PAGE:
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Cluster Creation in a Cosmological Context

27 Nov 2018, 17:50 UTC
Cluster Creation in a Cosmological Context
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Today’s guest post was written by Heitor Ernandes, a PhD student in the Universidade de São Paulo. He is currently doing research about chemical enrichment and nucleosynthesis in the Milky Way with a particular interest in the Galactic Bulge and globular clusters. In his free time usually he likes to play rugby and run.Title: The origin of Milky Way globular clustersAuthors: Florent Renaud; Oscar Agertz and Mark GielesFirst Author’s Institution: Department of Physics, University of Surrey, Guildford GU2 7XH, UKStatus: Published in the Monthly Notices of the Royal Astronomical Society (MNRAS), open access on arXiv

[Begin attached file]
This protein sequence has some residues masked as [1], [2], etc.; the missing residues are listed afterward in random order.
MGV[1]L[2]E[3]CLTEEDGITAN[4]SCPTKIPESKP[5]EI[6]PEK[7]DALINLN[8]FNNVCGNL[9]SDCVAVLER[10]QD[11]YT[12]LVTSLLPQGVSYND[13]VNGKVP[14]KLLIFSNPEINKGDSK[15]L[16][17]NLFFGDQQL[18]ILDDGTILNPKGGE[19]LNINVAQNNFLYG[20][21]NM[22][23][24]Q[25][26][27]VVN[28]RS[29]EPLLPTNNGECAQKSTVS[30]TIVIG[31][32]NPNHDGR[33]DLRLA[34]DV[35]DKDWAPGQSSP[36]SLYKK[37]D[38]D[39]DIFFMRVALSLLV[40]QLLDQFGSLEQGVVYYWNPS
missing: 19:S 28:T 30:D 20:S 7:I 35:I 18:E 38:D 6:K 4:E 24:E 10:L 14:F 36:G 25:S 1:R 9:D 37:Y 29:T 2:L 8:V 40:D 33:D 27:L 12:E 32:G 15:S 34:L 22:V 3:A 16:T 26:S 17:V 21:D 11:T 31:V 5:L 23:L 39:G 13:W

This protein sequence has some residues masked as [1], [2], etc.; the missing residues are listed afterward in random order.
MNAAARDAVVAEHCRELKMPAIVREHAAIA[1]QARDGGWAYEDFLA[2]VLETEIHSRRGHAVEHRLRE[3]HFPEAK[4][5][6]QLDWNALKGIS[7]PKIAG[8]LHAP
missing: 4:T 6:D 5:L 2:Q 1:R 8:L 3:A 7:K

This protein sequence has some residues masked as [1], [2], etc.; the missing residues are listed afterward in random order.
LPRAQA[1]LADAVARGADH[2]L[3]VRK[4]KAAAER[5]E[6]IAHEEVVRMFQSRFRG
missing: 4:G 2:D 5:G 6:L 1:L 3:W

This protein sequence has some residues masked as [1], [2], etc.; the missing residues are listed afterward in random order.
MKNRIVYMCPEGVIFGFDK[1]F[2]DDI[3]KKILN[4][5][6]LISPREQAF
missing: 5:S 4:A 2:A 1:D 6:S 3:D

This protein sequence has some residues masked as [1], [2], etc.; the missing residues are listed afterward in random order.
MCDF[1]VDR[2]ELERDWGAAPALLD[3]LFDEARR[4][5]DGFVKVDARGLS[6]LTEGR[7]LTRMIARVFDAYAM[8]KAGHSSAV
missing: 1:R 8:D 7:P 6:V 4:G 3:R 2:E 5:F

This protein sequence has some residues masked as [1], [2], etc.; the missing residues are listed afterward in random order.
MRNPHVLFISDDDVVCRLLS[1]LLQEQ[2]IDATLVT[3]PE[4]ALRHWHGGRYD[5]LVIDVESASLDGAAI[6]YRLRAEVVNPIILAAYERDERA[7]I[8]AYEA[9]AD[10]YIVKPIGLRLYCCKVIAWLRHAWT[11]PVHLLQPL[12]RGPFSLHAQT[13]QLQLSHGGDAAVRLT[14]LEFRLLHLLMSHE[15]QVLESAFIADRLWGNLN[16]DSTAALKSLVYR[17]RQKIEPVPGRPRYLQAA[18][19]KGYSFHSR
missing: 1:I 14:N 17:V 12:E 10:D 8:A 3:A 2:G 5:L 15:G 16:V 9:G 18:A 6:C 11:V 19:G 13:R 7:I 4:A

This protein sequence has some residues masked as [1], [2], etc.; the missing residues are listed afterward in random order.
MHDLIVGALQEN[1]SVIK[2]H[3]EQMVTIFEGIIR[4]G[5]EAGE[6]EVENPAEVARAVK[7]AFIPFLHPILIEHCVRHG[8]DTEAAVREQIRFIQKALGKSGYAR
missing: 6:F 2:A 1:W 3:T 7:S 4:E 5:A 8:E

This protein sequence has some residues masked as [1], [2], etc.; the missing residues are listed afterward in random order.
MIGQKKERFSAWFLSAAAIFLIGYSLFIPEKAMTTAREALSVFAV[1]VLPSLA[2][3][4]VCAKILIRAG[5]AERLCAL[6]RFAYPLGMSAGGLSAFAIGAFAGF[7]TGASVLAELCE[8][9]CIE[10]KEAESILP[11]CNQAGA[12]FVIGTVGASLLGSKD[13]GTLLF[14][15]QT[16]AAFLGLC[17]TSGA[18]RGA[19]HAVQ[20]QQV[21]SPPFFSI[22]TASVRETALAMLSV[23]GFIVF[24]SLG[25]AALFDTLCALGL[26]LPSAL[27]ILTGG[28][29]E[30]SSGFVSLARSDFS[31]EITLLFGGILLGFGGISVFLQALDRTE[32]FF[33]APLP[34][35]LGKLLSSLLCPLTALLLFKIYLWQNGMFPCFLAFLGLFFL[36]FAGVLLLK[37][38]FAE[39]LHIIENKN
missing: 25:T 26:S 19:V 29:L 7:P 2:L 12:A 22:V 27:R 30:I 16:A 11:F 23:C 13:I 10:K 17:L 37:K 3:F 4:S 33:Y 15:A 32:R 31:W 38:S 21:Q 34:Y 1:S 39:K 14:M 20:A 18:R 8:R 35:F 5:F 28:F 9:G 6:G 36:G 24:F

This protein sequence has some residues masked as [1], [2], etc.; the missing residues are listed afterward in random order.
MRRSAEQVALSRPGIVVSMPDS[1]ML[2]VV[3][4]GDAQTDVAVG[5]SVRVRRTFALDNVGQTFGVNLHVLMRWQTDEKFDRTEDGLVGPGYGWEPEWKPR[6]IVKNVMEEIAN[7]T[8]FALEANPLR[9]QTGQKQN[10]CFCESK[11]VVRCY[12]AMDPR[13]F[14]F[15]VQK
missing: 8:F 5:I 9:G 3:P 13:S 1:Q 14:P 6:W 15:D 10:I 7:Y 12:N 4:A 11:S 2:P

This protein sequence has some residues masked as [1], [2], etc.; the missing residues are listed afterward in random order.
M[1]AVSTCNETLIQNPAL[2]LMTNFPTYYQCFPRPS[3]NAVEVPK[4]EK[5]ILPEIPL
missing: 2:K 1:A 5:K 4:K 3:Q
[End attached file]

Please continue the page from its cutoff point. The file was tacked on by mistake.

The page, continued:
Figure 1. Galactic structure of a spiral galaxy, similar to the MW Credit: Pearson Education Inc.

IntroductionGlobular clusters consist of around 10,000 to 10,000,000 (Omega Cen) stars, which are tightly bound by gravity. Their structure makes us expect that they were born in a single star formation event (not entirely true though, they can show multiple stellar populations). This means that a globular cluster would have formed from a single gas cloud at the same time in the early Universe in the highest density peaks. Globular clusters can be generally separated in two groups—the blue and the red clusters—with regard to their color and metallicity. ...

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